You Should Know Your Employees As Well As You Know Your Customers?

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May 1, 2017

For the first time in history, there are five generations working side by side. This new multi-generational workforce has the potential to pose major challenges for business and HR leaders, and it isn’t likely to go away anytime soon.

The average age of the workforce, which was 36.4 in 1990, is expected to increase to 42.8 by 2020. In addition, in the next five years, 25% of the labor force will be 55 or older. While life expectancy is increasing, resulting in people choosing or needing to stay in the workforce longer, millennials, now the largest generation in the US workforce, are moving into managerial roles.

Complicating the makeup of the modern workforce further, the gig economy is expanding. A national survey of 600 HR decision makers and 959 freelancers found that 74% of companies are planning to contract with more freelancers and 60% of companies anticipate hiring more freelancers than full-time employees.

Without access to the right data and tools to make sense of these demographic changes, combined with the complexities of managing a multinational and global workforce, it’s difficult for you, as an HR leader, to truly know your employees. Not being able to understand what keeps them motivated and engaged, their worldview, aptitudes, life experiences, career visions and expectations, makes it impossible to make informed decisions about your people strategy

Research conducted by Fairsail, the company I work for, found that 42% of the 250 global senior HR professionals surveyed only have a partial view of their workforce; over 50% admit to not fully understanding their employees.

As organizations become increasingly complex, there’s an urgency to establish accurate and timely visibility of the diverse talent pool. Our research revealed that 29% of respondents have hired data analysts or people scientists to gain further clarity. Their work is made easier if your global people data is in a single system of record, the data is consistent, accurate and reliable, and if your HR platform has easy to use reporting and analytics.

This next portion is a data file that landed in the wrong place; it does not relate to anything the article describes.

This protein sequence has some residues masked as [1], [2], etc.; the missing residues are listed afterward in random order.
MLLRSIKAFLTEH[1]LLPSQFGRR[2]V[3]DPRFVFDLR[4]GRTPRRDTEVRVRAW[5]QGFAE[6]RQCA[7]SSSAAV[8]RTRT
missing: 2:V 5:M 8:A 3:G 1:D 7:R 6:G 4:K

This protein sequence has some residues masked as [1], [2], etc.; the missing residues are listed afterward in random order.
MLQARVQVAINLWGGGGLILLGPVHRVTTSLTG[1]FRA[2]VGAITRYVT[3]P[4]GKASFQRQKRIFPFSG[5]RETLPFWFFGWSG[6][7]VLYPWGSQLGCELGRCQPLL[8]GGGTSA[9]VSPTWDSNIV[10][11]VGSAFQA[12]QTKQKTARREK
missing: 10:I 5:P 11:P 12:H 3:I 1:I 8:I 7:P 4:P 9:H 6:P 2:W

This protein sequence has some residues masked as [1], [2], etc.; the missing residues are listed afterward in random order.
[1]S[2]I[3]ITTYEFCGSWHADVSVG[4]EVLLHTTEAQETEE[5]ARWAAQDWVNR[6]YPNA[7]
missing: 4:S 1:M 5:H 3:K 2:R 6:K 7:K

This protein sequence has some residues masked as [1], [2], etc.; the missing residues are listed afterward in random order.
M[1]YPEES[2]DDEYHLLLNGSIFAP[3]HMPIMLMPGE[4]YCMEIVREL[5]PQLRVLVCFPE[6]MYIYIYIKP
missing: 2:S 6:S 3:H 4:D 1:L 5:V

Once successfully understood and applied, HR analytics can hold the key to answering critical business questions and unlocking employee potential. When navigating the minefield of an inter-generational workforce, HR leaders need to be armed with information to meet the varying developmental needs of, for example, Generation-Xers and millennials. Each generation speaks its own “language,” responding differently to tone, medium and style. This means that getting your message across requires a deep understanding of the way your employees like to work, communicate, and what they value most. Armed with this intel you have the power to create a truly transformative work environment that can identify and nurture the leaders of tomorrow.

However, the journey to mastering data intelligence doesn’t come without challenges. To start, it’s essential that your HR system can blend people data from multiple internal and external sources to gain a more complete picture (people analytics).

Internal data can include information such as communication preferences and time-off requests, while external data could come from social media. The data must be accessible through clear dashboards, using analytics to identify trends and patterns that can be easily communicated through visualization tools. People scientists have the ability to leverage people analytics to help predict and model scenarios and outcomes to vastly improve employee and business performance. IBM, for example, has used people analytics to determine flight risk for employees in key job roles, and notifies managers so they can take action to encourage top performers to stay, saving the company $131 million.

With more than 50% of companies correlating business impact with the success of their HR programs and 77% citing people analytics as a key priority, according to  Deloitte’s Human Capital Trends report, the time to act is now or you risk losing ground to competitors. Taking an empirical, data-focused approach, and leveraging analytics tools available in a modern HR system, can offer greater visibility into the entire workforce, and help you better understand the needs and perspectives of each employee. My hope is that soon all organizations will use data to harness the full potential of their multi-generational teams and know their people as well as they know their customers.

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